Tolu is in her final year studying Political Economy at King’s College London as a Desmond Tutu Scholar. Realising that she was often the only woman of colour in the room during her 5 corporate insight weeks, she created the BAME in the City society to support BAME students to obtain internships and access careers. In her spare time, Tolu is a Youth Leader and Coordinator at the Victory Youth Group in Hackney, mentoring young people aged 14-25, public speaking, and fundraising during Easter and Christmas. Tolu won the upReach Ten Award at the Student Social Mobility Awards 2018.
Tell us a bit about your journey to winning an award at the Student Social Mobility Awards.
Prior to starting university, I decided that I really wanted to make a difference and make the most out of my university experience. As someone from a low-income background who went to school in one of the most deprived boroughs in London, I wanted to show others from my background that it was possible. So, I sought work experience and leadership opportunities whilst at university and was pleasantly surprised when my upReach Programme Coordinator nominated me for an award. I didn’t expect to win but was glad about the recognition.
How does it feel to be recognised, and what was the ceremony like?
To be recognised with an upReach Ten Award was a privilege particularly because of the calibre of upReach students. To be chosen was a great honour! The ceremony itself was great because we were addressed by notable individuals and had the opportunity to meet and network with a range of key people at different firms. I’d never experienced anything like this before so it was surreal.
How has winning an award affected you?
It was incredible to know that people saw my potential and believed in me enough to give me the award. It has made me more confident in my abilities and it was nice to be recognised for working hard throughout my time at university. It has also impressed prospective employers and students are interested in my journey.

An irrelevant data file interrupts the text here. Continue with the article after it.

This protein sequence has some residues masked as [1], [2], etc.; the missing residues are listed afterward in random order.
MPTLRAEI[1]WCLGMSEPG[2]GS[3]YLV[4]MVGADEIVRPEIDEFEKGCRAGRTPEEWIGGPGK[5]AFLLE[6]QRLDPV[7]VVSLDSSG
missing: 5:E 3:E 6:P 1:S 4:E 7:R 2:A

What does social mobility mean to you?
To me, social mobility is about granting opportunity and access to everyone irrespective of their class, income or family background. I support social mobility by taking part in mentoring programmes which allow me to speak to young people and give advice to students from low-income backgrounds, giving them the information that they often miss out on. I have only mentored in schools considered the most deprived as I believe that they need it the most.
What advice would you give to students just starting out at university?
My greatest piece of advice would be to be resilient. If you’re from a low socioeconomic background, you are probably used to receiving rejections. But it’s important to be resilient, because when you are applying for internships, programmes and spring weeks you may get rejected. You might even see your friends doing incredible things whilst you aren’t being accepted onto anything, but you need to know how to easily bounce back from that and keep persevering. Eventually, if you do not give up, you will get an opportunity, internship or graduate role and you’ll look back at your journey and see how much you have grown because of the ‘nos’ you received.
“Our greatest glory is not in never failing, but in rising every time we fail.” – Confucius.